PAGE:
Esther von Stebut-Borschitz - assoc. RG

Skin immune defense mechanisms against cutaneous leishmaniasis

Abstract

Our lab focuses on studying the immune defense mechanisms against murine and human cutaneous leishmaniasis, initiated by infections with the protozoan parasite Leishmania major (L. major). Current projects concentrate on studying the DC subtypes involved in defense mechanisms, the interaction of DC with T cells (antigens recognized, T cell subsets involved), and the role of additional myeloid cells for immune regulation (mast cells, monocytes/macrophages). Finally, using so-called 'humanized mouse models', translation of basic research findings into the clinical setting is central. Understanding the details of immunity against the parasite will aid not only basic research in skin immunity against various pathogens and in chronic inflammatory processes, but will also aid the development of a vaccine against this important human pathogen.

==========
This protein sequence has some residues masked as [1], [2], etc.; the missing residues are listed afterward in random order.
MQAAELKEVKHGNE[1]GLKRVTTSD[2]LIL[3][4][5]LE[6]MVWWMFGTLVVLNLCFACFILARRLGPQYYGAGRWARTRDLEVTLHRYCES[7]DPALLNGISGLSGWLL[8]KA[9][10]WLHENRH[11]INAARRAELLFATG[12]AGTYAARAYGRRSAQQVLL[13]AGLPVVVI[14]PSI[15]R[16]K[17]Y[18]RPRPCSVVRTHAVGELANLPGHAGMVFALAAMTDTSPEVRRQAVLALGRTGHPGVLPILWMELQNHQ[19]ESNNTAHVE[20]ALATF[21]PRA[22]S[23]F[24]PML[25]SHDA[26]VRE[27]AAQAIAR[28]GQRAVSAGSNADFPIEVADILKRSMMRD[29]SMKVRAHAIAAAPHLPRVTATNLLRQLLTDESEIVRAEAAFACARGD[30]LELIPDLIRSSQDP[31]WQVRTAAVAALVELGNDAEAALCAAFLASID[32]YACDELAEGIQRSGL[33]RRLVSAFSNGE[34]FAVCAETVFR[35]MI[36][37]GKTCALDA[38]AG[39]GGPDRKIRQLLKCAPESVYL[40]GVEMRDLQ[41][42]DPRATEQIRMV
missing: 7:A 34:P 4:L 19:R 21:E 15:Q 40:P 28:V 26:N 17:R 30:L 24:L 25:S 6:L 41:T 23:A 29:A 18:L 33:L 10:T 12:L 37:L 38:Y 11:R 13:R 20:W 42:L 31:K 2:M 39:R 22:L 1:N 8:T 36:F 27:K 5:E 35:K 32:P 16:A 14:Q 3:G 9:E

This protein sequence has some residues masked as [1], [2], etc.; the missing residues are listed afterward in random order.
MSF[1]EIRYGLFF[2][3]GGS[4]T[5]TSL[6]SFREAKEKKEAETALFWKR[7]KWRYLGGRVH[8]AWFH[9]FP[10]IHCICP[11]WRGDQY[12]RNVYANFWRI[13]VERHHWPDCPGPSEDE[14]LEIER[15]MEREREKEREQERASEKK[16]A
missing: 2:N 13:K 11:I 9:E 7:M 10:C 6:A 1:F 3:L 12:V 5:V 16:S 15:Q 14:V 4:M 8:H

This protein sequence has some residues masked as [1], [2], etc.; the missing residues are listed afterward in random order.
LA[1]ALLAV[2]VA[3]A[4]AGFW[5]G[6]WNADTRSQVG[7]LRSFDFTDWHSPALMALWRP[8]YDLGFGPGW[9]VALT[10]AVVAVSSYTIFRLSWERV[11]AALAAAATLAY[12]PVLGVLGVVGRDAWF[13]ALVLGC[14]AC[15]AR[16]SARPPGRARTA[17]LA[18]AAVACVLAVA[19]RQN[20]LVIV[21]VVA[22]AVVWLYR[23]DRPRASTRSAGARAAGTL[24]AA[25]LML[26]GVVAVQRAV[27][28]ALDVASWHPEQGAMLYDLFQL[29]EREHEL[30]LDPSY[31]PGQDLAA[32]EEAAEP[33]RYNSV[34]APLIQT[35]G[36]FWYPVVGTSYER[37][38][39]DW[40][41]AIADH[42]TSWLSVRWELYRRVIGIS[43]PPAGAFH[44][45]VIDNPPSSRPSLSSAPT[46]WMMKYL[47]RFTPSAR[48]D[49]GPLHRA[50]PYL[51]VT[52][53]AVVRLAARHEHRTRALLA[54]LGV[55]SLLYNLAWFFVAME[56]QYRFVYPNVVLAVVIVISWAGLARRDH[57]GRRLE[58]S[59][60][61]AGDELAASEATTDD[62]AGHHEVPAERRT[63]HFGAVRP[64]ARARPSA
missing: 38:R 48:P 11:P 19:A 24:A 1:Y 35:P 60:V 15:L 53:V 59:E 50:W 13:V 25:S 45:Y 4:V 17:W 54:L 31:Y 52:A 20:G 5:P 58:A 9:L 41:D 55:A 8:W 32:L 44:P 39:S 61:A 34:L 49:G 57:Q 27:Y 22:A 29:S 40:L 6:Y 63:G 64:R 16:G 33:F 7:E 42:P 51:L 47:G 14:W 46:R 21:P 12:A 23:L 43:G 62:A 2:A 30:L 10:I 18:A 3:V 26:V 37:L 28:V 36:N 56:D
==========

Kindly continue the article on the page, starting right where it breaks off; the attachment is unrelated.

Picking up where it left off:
Clinical/medical relevance and sustainability in disease understanding

Leishmaniasis is among the top then most frequent infectious diseases worldwide with ~12 Mio. infected individuals. The parasite is endemic in (sub)tropical regions on the globe and is transmitted by the bite of a sand fly. Disease manifestation ranges from cutaneous, limited disease, to disseminated, recurrent forms and finally to visceral leishmaniasis. Untreated, the latter is life threatening. Treatment options range from antimons, liposomal amphotericin B, and miltefosine, to topical treatment, some of which have severe side effects. A vaccine is not yet available, even though T cell-mediated memory responses protect against re-infection with the same parasite subspecies.


Prof. Dr. Esther von Stebut-Borschitz

Dept. of Dermatology / RG location - LFI Building

Prof. Dr. Esther von Stebut-Borschitz
Publications - Esther von Stebut-Borschitz

Link to PubMed